By Meredith Powers
Arms extending to each side, Toscana Finke soars across the rehearsal stage at Westside School of Ballet in long, consecutive leaps, her stiff tulle skirt underscoring the diagonal movement from stage left to stage right.
Her head held high and tilted just so, the light illuminates Finke’s smile and gaze. Finishing her solo and stepping off stage to make room for the next dancer, her smile stays, a look of satisfaction crossing her face.
In Westside Ballet’s Spring Showcase on Sunday at Santa Monica College, Finke will exhibit styles of classical ballet, contemporary dance and jazz as part of her final performance, a culmination of 12 years with the studio.
In the fall, the Culver City High School student plans to attend Hamilton College in Clinton, New York on scholarship where she will pursue a career in medicine while continuing studies in dance as a double major.
“Finishing my time at Westside will be bittersweet because I’ve spent so much time and effort into making myself a better dancer, with the help of the faculty, and I’ve made my closest friends at the studio,” Finke said.
To Westside Ballet Artistic Director Martine Harley, Finke was the perfect match for the solo in Sunday’s opening sequence of Paquita, because of her dynamic athleticism.
“She comes out of the wing and literally leaps all the way across the stage,” Harley said. “As soon as we were envisioning that solo we thought of Toscana. She’s got the jump for that. It’s got to be someone who’s got a powerful jump.”
Before Finke was attending classes and rehearsals, she remembers why her mom thought dance would be a natural fit.
“My mom noticed that I liked to dance and boogie out when I was a toddler listening to music,” Finke said.
She joined Westside Ballet at age 6 and has remained with the studio since that time. As early as she can recall, the community at the studio has welcomed and encouraged her.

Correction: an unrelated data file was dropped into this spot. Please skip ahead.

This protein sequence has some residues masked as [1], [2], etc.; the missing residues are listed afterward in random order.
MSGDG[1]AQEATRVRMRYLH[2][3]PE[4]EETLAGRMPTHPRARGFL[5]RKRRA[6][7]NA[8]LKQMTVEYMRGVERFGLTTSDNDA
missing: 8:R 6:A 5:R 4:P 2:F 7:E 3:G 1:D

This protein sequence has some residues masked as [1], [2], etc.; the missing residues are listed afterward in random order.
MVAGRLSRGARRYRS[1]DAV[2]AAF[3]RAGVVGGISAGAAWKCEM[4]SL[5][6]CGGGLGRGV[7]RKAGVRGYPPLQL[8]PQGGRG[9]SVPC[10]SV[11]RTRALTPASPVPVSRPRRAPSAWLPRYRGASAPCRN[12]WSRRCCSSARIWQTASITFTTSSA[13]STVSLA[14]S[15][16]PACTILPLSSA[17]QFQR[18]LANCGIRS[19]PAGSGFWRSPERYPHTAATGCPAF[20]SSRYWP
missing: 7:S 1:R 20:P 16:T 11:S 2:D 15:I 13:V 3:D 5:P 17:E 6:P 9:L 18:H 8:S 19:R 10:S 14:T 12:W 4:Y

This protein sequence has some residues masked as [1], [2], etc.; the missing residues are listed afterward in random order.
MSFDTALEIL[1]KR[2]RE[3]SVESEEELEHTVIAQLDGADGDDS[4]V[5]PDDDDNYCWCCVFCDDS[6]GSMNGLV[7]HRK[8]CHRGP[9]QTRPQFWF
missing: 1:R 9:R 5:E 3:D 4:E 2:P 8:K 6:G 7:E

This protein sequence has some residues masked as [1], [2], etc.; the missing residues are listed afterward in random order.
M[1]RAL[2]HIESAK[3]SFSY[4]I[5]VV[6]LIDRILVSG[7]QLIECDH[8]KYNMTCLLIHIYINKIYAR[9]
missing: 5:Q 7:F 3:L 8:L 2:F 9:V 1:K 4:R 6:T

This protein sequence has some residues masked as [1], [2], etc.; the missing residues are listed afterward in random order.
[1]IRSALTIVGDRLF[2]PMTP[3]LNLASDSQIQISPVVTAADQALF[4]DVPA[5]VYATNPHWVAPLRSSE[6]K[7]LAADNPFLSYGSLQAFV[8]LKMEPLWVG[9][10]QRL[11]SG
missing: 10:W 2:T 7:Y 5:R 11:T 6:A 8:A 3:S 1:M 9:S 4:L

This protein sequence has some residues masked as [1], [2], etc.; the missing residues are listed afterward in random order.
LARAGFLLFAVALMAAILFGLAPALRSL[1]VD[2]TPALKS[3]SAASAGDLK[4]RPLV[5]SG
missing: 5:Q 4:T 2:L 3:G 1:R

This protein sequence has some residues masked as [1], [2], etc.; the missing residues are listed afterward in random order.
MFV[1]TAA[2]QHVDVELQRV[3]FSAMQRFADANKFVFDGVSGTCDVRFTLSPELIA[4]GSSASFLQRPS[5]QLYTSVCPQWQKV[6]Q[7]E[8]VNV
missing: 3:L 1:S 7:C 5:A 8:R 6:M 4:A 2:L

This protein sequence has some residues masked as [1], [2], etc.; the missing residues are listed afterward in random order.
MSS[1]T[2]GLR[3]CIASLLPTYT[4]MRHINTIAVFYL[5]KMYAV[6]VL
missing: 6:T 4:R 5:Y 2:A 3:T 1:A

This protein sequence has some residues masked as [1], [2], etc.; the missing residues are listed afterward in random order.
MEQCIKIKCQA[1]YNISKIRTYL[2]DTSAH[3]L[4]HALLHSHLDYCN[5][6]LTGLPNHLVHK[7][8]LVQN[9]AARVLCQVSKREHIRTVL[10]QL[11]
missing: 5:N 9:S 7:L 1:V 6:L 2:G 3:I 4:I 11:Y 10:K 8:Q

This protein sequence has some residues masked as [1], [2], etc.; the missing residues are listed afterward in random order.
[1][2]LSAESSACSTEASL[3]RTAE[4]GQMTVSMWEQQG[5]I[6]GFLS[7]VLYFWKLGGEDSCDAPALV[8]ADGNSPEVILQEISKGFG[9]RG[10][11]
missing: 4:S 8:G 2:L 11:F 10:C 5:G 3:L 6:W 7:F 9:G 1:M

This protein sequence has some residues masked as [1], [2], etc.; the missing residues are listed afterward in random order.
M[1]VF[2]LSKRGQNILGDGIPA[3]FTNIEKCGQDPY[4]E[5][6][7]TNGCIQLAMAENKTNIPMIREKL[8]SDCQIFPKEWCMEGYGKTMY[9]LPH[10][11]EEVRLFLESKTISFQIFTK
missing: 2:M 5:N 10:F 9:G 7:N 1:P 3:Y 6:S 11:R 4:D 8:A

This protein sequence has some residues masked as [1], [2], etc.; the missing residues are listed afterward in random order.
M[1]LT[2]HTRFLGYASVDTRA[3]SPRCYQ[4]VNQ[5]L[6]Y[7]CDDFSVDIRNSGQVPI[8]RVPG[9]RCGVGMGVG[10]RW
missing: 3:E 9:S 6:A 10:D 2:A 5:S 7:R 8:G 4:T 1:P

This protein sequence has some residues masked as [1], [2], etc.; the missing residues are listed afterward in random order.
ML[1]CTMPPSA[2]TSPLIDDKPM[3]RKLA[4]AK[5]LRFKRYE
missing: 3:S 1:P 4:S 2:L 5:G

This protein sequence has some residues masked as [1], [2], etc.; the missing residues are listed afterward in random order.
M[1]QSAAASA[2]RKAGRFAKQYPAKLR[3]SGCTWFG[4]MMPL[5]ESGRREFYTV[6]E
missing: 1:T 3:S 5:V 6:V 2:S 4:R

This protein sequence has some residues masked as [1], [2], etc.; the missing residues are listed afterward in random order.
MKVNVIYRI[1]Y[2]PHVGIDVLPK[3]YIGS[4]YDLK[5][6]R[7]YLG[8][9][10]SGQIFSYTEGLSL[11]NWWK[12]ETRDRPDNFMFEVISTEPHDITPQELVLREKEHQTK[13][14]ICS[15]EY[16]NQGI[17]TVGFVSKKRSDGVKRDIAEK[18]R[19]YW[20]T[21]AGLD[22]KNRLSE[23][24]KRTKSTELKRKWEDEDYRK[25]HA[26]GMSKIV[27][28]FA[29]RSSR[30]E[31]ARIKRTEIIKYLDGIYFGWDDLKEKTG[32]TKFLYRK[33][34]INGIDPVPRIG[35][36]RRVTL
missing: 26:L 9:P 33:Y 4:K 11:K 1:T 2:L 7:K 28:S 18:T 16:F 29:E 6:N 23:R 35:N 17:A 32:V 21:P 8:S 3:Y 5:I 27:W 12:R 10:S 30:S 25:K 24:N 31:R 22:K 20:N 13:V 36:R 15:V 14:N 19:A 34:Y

“I remember my very first day here. I was terrified,” she said. “My very first day I walked into the studio and all these girls came up to me to introduce themselves. I thought, ‘Oh my God, everyone wants to know my name and why I’m here.’”
To the teachers at Westside Ballet, there’s no surprise at Finke’s success. Teacher Caprice Walker remembers how even as a young student, Finke’s poised ballet positions set her apart from other dancers her age.
“She had beautiful lines,” Walker said, mimicking Finke with arms extended lightly. “She’s always been a tall dancer.”
Finke said her dedication increased when she was hand-picked by studio founder Yvonne Mounsey – known for her time with the New York City Ballet – to advance to the next level during the fourth grade. From that time, Finke felt honored and continued to improve, inspired by the attention she received from Mounsey at a young age.
Ballet fostered Finke’s passion for dance and movement, but she admits it was hard to balance a rigorous high school course load and her commitment to dance. During her senior year at Culver City High, she enrolled in four Advanced Placement courses while attending ballet classes and rehearsals six days a week.
When injuries forced Finke to undergo surgery on her left foot during the summer before her senior year, she wondered if it would be easier to excel in school without other extracurricular pressures.
“The surgery in and of itself was a setback,” Finke said. “My motivation faltered at that time.”
But as the studio began planning its annual Nutcracker performance, Finke regained her excitement and determination at the chance to perform her dream role as the Dewdrop Fairy. With only one month to rehearse after being cleared to participate again, Finke worked through her recovery and nailed the physically demanding role.
“You’re a little sprightly fairy,” Finke said, lighting up as she described the role. “Because of that you’re jumping and energetic. By the end of it, you’re doing a ton of consecutive jumps going across the stage. That last pose with the music crescendoing and all the flowers surrounding you, it gives me chills just thinking about it.”
As for her next steps, Finke said that dance, intertwined with the injuries she suffered, introduced her to the medical field.
“I get injured really often and was getting sick of it,” Finke explains. “I would hear doctors talking about my condition and I thought that if they were going to be talking about me, I might as well learn what they’re saying.”
Finke will be joined by other dance students, including nine from Culver City, for Westside Ballet’s May 27 Sunday’s Spring Showcase, featuring the revival of Paquita. This ballet was first created in 1846, with the dynamic score by Minkus, and will be highlighted by a beautiful ensemble, trio and solo segments.
There will be two limited performances at 1 and 5 p.m. at The Broad Stage in Santa Monica, 1310 11th St., Santa Monica.
The Spring Showcase, which will feature the revival of Paquita, first created in 1846, with the dynamic score by Minkus, and beautiful ensemble, trio and solo segments.
Tickets are $35 and may be purchased online at https://westsideballet.tix.com/Schedule.aspx?OrgNum=4547 or by calling 1-800 595-4849